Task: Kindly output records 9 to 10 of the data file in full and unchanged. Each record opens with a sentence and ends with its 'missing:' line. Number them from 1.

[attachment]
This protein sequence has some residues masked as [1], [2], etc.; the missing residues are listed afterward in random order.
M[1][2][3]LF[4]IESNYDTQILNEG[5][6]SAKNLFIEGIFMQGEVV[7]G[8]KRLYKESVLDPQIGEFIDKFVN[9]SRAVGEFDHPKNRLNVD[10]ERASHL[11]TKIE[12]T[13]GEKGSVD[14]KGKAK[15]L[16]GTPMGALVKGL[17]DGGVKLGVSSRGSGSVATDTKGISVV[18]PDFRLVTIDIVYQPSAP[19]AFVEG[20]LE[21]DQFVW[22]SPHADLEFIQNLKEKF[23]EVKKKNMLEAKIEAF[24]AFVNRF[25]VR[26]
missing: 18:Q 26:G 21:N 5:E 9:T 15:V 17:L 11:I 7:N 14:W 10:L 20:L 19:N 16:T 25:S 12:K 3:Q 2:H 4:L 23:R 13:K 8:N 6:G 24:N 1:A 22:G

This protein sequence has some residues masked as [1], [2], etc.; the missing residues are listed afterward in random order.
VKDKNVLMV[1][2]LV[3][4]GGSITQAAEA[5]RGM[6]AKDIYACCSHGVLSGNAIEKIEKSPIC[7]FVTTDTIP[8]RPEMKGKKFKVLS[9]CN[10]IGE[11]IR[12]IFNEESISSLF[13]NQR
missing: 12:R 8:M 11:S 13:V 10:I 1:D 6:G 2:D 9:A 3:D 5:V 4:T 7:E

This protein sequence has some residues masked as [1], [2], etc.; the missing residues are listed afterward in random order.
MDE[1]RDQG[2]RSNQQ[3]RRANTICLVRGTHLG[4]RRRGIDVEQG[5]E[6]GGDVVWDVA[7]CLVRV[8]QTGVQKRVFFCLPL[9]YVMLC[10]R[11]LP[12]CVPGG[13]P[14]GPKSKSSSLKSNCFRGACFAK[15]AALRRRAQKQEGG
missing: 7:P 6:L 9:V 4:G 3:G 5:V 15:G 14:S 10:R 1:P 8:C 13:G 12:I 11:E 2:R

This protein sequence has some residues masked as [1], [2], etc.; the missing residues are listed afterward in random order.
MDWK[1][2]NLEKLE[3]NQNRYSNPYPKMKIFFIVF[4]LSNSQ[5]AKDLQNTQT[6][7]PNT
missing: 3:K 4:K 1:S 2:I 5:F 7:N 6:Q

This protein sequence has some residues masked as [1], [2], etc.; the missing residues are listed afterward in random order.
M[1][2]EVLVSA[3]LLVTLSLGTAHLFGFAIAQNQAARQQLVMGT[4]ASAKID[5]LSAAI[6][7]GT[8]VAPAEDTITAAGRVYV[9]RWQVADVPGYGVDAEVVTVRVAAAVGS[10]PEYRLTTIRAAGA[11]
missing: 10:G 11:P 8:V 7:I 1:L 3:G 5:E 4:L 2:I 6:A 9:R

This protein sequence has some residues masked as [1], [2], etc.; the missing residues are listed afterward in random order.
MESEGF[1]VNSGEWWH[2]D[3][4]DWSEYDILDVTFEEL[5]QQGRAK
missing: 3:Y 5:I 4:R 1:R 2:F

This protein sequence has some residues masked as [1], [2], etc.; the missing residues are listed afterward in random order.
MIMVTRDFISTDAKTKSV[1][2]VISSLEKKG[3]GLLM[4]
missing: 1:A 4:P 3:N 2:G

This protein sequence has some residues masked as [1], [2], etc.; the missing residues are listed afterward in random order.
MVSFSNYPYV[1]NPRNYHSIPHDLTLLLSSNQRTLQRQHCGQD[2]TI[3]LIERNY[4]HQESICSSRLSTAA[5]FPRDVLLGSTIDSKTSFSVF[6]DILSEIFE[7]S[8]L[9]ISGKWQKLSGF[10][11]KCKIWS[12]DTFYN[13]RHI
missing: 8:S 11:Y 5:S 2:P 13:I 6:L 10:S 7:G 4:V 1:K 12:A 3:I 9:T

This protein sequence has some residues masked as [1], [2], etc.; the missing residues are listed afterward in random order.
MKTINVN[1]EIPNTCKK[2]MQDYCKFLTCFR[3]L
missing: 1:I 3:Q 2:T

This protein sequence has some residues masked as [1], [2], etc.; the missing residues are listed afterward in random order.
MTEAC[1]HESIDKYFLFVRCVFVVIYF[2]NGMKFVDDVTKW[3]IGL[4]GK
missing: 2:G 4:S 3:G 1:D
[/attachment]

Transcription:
This protein sequence has some residues masked as [1], [2], etc.; the missing residues are listed afterward in random order.
MKTINVN[1]EIPNTCKK[2]MQDYCKFLTCFR[3]L
missing: 1:I 3:Q 2:T

This protein sequence has some residues masked as [1], [2], etc.; the missing residues are listed afterward in random order.
MTEAC[1]HESIDKYFLFVRCVFVVIYF[2]NGMKFVDDVTKW[3]IGL[4]GK
missing: 2:G 4:S 3:G 1:D